January 12, 2012

The Legacy of Dirk Willems

Romans 12:9-21

Love must be sincere. Hate what is evil; cling to what is good.
Romans 12:9


Some years ago, while vacationing in Lancaster, Pennsylvania, my family visited the Mennonite Information Center and saw a display that told the story of Dirk Willems. He was a Dutch Christian who lived in the 1500s. Dirk was baptized as an infant but decided to be re-baptized as an adult. Town officials in his hometown of Asperen considered that to be heresy, so they put Dirk in prison.

In jail, Dirk tied rags together to form a rope that he used to scale down the tower wall. He had lost a lot of weight while in prison, so he could walk across the frozen moat that surrounded the jail without falling through the ice. A guard saw Dirk escaping and chased him, but the ice broke beneath him.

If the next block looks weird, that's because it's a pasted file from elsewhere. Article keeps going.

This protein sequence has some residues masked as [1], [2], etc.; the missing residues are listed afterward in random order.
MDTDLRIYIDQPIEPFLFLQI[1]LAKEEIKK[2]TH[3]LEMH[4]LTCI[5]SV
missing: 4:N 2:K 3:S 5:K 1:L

Dirk heard the guard’s cries for help and turned back to save his captor’s life. After Dirk rescued him, the guard arrested him again. This time, Dirk was sent to a more secure prison cell and placed in wooden stocks. Soon afterward, he was burned at the stake.

It’s a tragic story, but it illustrates the enduring power of love by which good conquers evil. Centuries later, the name Dirk Willems is recalled by many who saw in him an example of Christ-like love for one’s enemies.

Are there any other stories of love for enemies that you can share?

Dear Lord, you have lavished us with love even when we were most unlovable. Use us, we pray, to show your love to everyone—even our enemies. Amen.

About the author — Peter Hoytema

Peter Hoytema has been a pastor for nearly 30 years and has served congregations in Ontario and New Jersey. He is currently the pastor of a congregation in Strathroy, Ontario. He is a graduate of Calvin Theological Seminary and San Francisco Theological Seminary. He and his wife, Grace, are the parents of four adult children.

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